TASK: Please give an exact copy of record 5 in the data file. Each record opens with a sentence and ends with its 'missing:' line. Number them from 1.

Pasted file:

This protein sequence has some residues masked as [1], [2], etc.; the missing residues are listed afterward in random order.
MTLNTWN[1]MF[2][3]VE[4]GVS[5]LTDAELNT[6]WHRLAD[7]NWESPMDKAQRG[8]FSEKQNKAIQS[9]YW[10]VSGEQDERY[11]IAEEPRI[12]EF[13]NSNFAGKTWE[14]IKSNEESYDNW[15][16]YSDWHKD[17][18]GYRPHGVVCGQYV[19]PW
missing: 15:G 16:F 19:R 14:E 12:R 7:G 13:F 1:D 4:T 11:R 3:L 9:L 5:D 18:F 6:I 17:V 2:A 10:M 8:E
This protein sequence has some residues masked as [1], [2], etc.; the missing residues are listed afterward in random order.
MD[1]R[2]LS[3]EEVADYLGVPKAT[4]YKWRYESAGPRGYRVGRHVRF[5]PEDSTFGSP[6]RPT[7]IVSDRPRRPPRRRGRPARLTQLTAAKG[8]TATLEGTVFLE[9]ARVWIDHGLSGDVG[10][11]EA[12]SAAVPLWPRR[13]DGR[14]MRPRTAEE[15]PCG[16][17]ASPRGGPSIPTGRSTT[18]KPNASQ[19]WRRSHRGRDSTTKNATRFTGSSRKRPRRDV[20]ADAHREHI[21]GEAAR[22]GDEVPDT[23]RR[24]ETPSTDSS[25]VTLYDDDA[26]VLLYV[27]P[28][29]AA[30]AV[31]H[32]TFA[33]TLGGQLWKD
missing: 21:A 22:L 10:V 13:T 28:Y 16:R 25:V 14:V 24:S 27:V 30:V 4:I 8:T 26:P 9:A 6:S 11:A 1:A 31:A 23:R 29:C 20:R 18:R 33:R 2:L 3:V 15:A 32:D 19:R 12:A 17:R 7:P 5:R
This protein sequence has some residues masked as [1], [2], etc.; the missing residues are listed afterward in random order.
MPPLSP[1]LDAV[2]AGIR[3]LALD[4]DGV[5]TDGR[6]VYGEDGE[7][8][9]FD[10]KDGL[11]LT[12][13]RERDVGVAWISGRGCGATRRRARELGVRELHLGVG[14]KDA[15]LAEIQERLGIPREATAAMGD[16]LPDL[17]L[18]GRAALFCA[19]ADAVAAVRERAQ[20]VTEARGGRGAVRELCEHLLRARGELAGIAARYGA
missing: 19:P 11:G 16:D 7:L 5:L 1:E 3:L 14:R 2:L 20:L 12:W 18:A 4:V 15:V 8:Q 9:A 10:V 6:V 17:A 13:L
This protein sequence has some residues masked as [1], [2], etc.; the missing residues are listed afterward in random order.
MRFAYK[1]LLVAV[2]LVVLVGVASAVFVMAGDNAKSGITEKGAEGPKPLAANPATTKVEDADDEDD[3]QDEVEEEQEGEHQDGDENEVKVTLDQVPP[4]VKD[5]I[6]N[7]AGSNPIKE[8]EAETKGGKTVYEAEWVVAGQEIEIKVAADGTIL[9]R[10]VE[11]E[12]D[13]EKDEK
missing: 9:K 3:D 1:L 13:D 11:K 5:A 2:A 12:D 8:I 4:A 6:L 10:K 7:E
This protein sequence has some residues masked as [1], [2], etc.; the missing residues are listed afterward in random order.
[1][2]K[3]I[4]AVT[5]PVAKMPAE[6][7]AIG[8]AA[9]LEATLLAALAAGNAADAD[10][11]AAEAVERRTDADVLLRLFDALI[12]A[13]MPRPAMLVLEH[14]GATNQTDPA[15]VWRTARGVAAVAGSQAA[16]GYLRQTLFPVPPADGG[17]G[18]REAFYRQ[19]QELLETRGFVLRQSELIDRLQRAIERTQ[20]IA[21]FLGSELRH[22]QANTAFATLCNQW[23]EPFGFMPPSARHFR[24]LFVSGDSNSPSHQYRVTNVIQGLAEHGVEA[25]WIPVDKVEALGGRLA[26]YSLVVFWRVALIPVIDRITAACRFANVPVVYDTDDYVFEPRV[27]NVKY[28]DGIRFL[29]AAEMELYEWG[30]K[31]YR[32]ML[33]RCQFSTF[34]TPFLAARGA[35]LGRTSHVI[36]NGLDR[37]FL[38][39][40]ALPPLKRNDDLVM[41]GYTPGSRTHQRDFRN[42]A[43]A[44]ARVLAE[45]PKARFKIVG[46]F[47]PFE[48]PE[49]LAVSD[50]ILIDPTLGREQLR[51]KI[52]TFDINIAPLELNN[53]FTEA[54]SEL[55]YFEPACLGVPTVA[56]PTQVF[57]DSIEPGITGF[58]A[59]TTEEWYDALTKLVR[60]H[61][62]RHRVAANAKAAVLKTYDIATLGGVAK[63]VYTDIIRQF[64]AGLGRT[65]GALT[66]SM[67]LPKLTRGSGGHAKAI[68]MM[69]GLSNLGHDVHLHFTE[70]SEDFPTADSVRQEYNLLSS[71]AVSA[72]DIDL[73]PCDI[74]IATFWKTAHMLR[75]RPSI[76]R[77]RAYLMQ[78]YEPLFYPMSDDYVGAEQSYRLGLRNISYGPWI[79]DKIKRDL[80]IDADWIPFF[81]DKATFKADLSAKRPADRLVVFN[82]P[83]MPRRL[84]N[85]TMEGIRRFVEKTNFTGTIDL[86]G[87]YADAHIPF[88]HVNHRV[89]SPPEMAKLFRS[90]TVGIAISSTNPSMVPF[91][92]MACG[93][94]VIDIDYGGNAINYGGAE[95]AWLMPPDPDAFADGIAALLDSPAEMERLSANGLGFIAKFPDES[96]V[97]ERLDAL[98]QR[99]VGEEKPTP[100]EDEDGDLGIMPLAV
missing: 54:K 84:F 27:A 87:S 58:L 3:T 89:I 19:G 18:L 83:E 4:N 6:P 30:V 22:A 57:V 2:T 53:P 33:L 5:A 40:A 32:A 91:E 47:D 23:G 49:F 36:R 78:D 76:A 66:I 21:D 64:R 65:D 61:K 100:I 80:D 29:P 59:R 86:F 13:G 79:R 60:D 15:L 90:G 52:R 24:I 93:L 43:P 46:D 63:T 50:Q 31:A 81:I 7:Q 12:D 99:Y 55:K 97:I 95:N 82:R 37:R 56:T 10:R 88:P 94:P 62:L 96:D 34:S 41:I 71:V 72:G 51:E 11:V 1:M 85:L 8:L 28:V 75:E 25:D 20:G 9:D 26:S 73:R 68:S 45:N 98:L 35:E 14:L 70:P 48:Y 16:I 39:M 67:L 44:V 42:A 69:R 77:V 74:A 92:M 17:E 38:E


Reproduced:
This protein sequence has some residues masked as [1], [2], etc.; the missing residues are listed afterward in random order.
[1][2]K[3]I[4]AVT[5]PVAKMPAE[6][7]AIG[8]AA[9]LEATLLAALAAGNAADAD[10][11]AAEAVERRTDADVLLRLFDALI[12]A[13]MPRPAMLVLEH[14]GATNQTDPA[15]VWRTARGVAAVAGSQAA[16]GYLRQTLFPVPPADGG[17]G[18]REAFYRQ[19]QELLETRGFVLRQSELIDRLQRAIERTQ[20]IA[21]FLGSELRH[22]QANTAFATLCNQW[23]EPFGFMPPSARHFR[24]LFVSGDSNSPSHQYRVTNVIQGLAEHGVEA[25]WIPVDKVEALGGRLA[26]YSLVVFWRVALIPVIDRITAACRFANVPVVYDTDDYVFEPRV[27]NVKY[28]DGIRFL[29]AAEMELYEWG[30]K[31]YR[32]ML[33]RCQFSTF[34]TPFLAARGA[35]LGRTSHVI[36]NGLDR[37]FL[38][39][40]ALPPLKRNDDLVM[41]GYTPGSRTHQRDFRN[42]A[43]A[44]ARVLAE[45]PKARFKIVG[46]F[47]PFE[48]PE[49]LAVSD[50]ILIDPTLGREQLR[51]KI[52]TFDINIAPLELNN[53]FTEA[54]SEL[55]YFEPACLGVPTVA[56]PTQVF[57]DSIEPGITGF[58]A[59]TTEEWYDALTKLVR[60]H[61][62]RHRVAANAKAAVLKTYDIATLGGVAK[63]VYTDIIRQF[64]AGLGRT[65]GALT[66]SM[67]LPKLTRGSGGHAKAI[68]MM[69]GLSNLGHDVHLHFTE[70]SEDFPTADSVRQEYNLLSS[71]AVSA[72]DIDL[73]PCDI[74]IATFWKTAHMLR[75]RPSI[76]R[77]RAYLMQ[78]YEPLFYPMSDDYVGAEQSYRLGLRNISYGPWI[79]DKIKRDL[80]IDADWIPFF[81]DKATFKADLSAKRPADRLVVFN[82]P[83]MPRRL[84]N[85]TMEGIRRFVEKTNFTGTIDL[86]G[87]YADAHIPF[88]HVNHRV[89]SPPEMAKLFRS[90]TVGIAISSTNPSMVPF[91][92]MACG[93][94]VIDIDYGGNAINYGGAE[95]AWLMPPDPDAFADGIAALLDSPAEMERLSANGLGFIAKFPDES[96]V[97]ERLDAL[98]QR[99]VGEEKPTP[100]EDEDGDLGIMPLAV
missing: 54:K 84:F 27:A 87:S 58:L 3:T 89:I 19:G 18:L 83:E 4:N 6:P 30:V 22:A 57:V 2:T 53:P 33:L 5:A 40:A 32:A 91:E 47:D 23:G 49:F 36:R 78:D 76:A 66:I 21:D 64:R 65:D 61:K 100:I 80:D 29:P 59:R 86:F 13:G 79:R 60:D 15:L 90:G 52:R 24:I 93:L 43:P 46:D 63:T 50:Q 31:A 81:I 7:Q 12:D 99:Y 55:K 97:I 95:N 82:R 37:R 56:T 10:R 88:P 94:P 62:L 96:D 34:S 41:I 71:V 72:G 51:E 11:V 1:M 85:L 8:L 28:V 75:E 25:D 20:G 9:D 26:S 73:R 68:S 45:N 98:L 35:E 14:L 70:P 48:Y 16:I 39:M 67:L 44:V 42:A 69:R 77:V 74:A 92:M 17:E 38:E